Blog: 2 ways to avoid being a modern-day Regina George

By Ada Zhang

Last week I wrote about men behaving misogynistic toward women. This week I’m looking in the mirror to observe ways in which women are cruel to one another.

Instead of reading my article, you could just watch the cinematic masterpiece titled Mean Girls. In fact, if you have nothing better to do right now, stop reading and go watch it. The movie perfectly sums up how awful “girl world” can be. It’s exaggerated (only slightly), but still, it gets the point across that we are oftentimes just outright mean to one another—which sends a message to men that it’s okay for them to be mean to us, too.

Here is a list of things NOT to do in order to avoid being a modern-day Regina George. (Means Girls reference. Seriously, watch the movie.)

1.     Don’t Body-Shame

It used to be that women with fuller, curvier bodies were shamed by their lack of representation in the media and fashion industry. Now, as curvy women begin to redefine beauty in their own terms, thin girls are the ones being shamed. In reaction to the oppressive culture of thinness that has long governed women and the way we perceive our bodies, phrases like “Real men love curves” and “Real women have curves” are being welcomed into the dialogue.

It’s certainly inspiring that curvy women are taking back their rightful claim to beauty, but it shouldn’t be done at the expense of thin women (who are also “real women,” by the way.)

We were all born with different bodies. Some of us are naturally thin; some of us are naturally curvy. Let us celebrate all body types.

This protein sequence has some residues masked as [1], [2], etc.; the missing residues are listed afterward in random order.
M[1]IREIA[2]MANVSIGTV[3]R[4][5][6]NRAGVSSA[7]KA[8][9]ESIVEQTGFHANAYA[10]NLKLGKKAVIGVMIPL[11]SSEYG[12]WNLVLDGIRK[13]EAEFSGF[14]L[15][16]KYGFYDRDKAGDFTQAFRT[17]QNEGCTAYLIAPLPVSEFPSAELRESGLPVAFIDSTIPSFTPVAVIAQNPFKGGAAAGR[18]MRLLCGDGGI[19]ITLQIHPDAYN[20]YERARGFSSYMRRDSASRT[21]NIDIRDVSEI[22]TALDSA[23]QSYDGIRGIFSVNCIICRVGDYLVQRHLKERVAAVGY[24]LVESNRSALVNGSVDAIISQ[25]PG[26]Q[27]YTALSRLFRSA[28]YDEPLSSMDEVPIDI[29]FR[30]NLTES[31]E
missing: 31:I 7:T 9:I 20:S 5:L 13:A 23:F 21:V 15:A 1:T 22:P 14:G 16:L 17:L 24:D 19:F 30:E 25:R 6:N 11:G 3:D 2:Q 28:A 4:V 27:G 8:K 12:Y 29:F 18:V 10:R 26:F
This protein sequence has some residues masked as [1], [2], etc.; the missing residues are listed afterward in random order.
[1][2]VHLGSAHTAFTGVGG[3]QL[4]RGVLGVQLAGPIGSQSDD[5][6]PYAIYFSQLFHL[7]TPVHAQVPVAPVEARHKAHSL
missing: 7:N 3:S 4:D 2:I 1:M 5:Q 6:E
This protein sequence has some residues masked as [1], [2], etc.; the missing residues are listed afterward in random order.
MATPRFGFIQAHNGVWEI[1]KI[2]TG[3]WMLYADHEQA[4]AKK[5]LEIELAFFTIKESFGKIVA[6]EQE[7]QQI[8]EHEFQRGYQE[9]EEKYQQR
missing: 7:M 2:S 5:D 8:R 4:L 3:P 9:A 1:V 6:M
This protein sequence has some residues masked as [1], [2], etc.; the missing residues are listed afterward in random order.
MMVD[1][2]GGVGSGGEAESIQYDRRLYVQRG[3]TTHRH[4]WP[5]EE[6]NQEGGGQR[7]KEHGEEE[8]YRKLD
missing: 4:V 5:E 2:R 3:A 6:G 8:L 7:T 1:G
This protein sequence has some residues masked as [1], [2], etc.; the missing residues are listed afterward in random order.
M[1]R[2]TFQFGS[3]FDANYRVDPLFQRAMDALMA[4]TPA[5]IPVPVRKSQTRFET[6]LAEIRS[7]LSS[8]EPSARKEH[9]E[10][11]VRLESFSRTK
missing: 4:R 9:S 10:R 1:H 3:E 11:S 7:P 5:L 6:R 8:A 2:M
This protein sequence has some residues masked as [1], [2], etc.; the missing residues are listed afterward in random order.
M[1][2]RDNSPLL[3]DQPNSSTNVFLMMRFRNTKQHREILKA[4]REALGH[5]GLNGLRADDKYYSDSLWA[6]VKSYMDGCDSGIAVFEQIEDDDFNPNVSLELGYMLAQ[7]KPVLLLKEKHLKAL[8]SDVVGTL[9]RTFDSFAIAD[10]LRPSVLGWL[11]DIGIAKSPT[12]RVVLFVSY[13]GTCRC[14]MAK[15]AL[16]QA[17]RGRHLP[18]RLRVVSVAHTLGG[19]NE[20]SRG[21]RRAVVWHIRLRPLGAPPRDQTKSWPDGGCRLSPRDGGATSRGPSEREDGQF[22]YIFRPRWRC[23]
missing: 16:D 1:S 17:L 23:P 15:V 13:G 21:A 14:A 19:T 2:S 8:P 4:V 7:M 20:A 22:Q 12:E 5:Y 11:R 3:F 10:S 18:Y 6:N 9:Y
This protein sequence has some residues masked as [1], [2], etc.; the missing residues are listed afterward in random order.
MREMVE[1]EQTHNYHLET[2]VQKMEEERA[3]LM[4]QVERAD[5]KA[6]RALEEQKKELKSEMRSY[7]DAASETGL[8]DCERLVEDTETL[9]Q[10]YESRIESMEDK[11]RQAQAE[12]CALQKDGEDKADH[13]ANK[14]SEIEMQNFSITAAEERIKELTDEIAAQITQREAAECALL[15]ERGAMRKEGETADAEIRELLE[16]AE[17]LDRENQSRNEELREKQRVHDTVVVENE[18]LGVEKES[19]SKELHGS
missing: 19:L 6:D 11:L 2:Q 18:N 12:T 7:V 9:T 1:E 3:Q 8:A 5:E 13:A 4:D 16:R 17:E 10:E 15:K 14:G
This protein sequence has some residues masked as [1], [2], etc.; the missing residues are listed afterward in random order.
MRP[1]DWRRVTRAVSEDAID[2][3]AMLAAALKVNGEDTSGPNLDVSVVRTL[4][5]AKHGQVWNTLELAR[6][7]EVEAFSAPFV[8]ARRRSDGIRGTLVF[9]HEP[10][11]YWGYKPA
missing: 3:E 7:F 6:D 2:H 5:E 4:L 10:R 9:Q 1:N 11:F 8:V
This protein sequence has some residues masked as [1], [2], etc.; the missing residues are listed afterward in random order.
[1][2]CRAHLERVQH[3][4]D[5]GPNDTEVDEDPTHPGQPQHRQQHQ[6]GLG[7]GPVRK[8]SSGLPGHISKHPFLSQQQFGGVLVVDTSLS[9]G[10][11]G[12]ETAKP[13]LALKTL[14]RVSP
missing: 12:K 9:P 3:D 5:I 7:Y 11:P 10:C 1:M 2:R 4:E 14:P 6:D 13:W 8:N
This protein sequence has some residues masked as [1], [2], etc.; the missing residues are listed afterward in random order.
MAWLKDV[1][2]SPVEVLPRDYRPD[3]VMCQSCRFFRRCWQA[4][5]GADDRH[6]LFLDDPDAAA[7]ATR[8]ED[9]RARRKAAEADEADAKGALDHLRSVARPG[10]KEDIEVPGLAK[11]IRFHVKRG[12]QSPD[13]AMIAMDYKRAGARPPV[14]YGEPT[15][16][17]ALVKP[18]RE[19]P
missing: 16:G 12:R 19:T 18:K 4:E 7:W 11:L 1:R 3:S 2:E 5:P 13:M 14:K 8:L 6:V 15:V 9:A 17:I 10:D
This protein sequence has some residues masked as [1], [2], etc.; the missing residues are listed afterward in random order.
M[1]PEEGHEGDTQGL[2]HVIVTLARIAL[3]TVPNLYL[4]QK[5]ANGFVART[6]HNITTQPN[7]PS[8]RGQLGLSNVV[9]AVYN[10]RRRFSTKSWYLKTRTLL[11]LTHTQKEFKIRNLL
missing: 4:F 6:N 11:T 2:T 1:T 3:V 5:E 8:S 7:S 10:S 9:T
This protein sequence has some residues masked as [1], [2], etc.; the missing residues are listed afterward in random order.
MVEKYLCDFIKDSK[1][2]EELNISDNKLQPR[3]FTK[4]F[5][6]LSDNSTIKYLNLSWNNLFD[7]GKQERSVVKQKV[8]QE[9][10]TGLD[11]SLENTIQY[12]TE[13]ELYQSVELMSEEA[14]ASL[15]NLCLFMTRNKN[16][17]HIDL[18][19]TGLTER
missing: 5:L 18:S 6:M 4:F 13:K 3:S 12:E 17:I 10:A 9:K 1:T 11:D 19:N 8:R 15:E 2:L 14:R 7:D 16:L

2.     Don’t Celebrity-Shame

I’m totally guilty of this one. Celebrity-shaming is so easy to do and there are no obvious repercussions for doing it. If I don’t like Miley Cyrus’s performance on Good Morning America, I can complain about it for hours on end. I can hate on her disco shorts, her stupid crop top, her ugly hair, her voice, her dance moves… and what’s great is that she’ll never know all the horribly mean things I’ve said about her! So I can still go about my life feeling like I’m a perfectly nice person.

Modern-day celebrities have become punching bags for the rest of the world—and women, I’m sad to say, are the worst in these situations. We make fun of female celebrities to feel better about ourselves, to distract us momentarily from our own insecurities.

Just because famous people are in the public’s eye doesn’t mean you can abuse them. They do have feelings (shocking!). You’re entitled to your own opinions about Miley Cyrus’s vocal talents and Taylor Swift’s dating preferences, but please keep them to yourself. If you want, you can be petty and tweet about how so-and-so sucks and you hate her, but frankly no one cares. You’re only making yourself look bad.

It would appear that part of being a woman is living a life dictated by shame. Shame for being too sexual or not sexual enough; shame for being in the spotlight; shame for fitting into a certain size of jeans. It might be awhile before we’re done with shame for good, but in the meantime, let’s try to not chastise one another simply because our ideas about womanhood differ.